A complicated look at uncomplicated topics to ameliorate your day.
We’re two months into the new year and I’ve noticed somewhat of a disturbing trend occurring in my life. Name calling.
High maintenance, control freak, peanut, lunatic, fussy, hard work, moron, banana, selfish.
Granted they are taken out of context here, and placed together in a line like that just make me sound like the ideal candidate for a mental asylum, however putting that fact aside, what really got me was the reaction that this continuous name calling prompted.
These things were said and at times reiterated by people I consider friends, good friends in many cases, and it hurt. But more than that, it prompted me to wonder if anyone actually knew me at all. And then I felt the full raft of emotion that comes with that question – doubt, displacement, loneliness, sadness and confusion.
I would never pretend that I’m Mother Teresa or walking in the same shoes as Mr Mandela, but I am a decent sort. A generous person, a loyal friend, a much frequented sounding board, a trusty ally and a happy and positive influence on the lives of those around me. I love frequently and generously and if anything have suffered a bit too much from constantly putting myself second. Yet somehow I found myself being called the names of a person who wouldn’t do any of those things.
I got myself into a quagmire about this. I huffed and puffed a little bit, I brought up some of these ideas in conversations with others to see if they agreed, I dropped these ‘descriptive words’ back to those who had given them to me when describing something I had done. Oh yes, I stewed over it, enough for it to become the big white elephant stew in the corner.
Finally I mentioned it to a friend and in the spirit of dishing out adjectives, this one is ‘wise and insightful’ pretty much all of the time, but in particular when it comes to me.
I commented on how I’d noticed this trend and lamented that I wasn’t sure if anyone really knew me at all. At that point I was on the verge of tears, I don’t even know where they came from, I just felt sad. And redundant. And unimportant. And insignificant. And lonely.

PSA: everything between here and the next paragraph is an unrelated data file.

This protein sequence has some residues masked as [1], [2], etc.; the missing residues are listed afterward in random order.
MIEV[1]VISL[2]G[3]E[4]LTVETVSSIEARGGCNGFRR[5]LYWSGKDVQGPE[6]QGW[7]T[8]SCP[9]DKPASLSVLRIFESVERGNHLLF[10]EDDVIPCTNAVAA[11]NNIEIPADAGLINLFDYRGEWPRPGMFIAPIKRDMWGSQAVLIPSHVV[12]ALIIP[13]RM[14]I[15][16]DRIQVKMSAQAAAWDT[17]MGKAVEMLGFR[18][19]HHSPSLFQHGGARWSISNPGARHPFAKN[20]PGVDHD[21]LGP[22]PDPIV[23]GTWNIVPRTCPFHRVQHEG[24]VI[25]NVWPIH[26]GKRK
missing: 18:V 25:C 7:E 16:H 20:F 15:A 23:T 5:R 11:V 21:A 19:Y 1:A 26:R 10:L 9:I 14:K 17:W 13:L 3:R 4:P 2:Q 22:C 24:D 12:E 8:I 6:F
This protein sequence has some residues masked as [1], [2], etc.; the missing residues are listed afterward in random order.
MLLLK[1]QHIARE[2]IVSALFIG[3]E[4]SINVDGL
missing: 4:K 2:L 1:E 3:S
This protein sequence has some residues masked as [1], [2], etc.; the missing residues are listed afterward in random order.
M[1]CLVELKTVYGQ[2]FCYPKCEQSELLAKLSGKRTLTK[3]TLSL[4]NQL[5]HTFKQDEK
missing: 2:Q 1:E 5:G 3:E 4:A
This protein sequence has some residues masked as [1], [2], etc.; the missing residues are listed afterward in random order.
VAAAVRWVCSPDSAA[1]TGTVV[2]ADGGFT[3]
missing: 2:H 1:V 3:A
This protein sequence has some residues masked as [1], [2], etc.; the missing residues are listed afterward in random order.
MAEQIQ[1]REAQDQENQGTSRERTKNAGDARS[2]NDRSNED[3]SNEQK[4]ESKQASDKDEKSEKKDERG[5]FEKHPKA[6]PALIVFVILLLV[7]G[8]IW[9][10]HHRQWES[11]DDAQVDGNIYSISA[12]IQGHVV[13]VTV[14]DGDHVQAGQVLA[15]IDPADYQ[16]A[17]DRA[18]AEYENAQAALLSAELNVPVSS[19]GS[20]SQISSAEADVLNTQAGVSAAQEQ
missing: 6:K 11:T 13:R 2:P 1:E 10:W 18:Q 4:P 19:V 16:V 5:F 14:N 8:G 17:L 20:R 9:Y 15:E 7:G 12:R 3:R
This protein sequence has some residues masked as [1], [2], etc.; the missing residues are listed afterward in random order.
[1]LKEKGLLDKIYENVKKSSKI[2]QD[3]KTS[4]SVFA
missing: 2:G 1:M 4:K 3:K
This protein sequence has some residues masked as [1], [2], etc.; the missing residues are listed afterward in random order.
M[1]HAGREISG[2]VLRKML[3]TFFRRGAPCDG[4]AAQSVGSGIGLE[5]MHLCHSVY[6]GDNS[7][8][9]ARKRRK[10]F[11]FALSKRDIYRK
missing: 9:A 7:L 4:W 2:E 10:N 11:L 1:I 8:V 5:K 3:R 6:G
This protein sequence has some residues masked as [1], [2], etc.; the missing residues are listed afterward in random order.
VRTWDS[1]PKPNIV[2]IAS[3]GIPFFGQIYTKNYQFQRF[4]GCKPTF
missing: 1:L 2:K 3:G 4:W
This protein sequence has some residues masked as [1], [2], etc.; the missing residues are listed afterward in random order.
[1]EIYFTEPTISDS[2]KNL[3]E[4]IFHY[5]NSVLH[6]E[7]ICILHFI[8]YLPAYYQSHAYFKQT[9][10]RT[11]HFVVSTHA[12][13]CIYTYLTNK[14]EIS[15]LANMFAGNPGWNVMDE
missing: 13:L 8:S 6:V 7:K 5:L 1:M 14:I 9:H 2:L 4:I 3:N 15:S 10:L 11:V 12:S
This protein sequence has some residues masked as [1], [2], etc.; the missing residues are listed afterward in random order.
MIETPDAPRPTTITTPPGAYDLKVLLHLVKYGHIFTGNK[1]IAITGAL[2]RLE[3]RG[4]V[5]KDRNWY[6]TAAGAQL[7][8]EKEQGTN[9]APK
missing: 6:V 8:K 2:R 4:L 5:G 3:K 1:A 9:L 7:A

And then he said, in his simple matter of fact way, ‘It might not be that they don’t know you, it’s that they don’t understand you’.
And then I did cry.
Because for all of those friends we have who just know us, there are a rare few who understand us and I don’t think we ever give those ones enough credit. We’re so lucky when we find them and yet we often just pile them into the washing basket with all of our other friends – the going out friends, the weekend friends, the long distance friends, the coffee break friends, the footy friends, the work friends, the neighbour friends etc.
But the understanding friends, they are unique and irreplaceable. They’re the ones that see through all the bullshit you’re spinning, who walk through all the walls you’re building, who accept all the wonderful and the utterly terrible moments and ideas and representations of yourself that you conjure up and launch upon the world, to see who you actually are and who you’re meant to be.
They don’t ask questions because they don’t have to, they already know who you are at your core. They understand why you do the things you do, before you do yourself. They believe in the dreams and abilities you have, when you’re still too terrified to even acknowledge them. They touch your soul and they move in and find a spot to stay in your heart without you even noticing. Having them in your life makes you the best version of yourself, not because you know them; but because they see who you really want to be, they encourage, they believe, they accept, they understand.
And so in this moment, I was reminded of how lucky I am to have this friend. You can have friends who admire you, who humour you, who envy you, who laugh with you, who drink you under the table and who love you dearly. But to have a friend who understands you, that is truly one of life’s greatest gifts.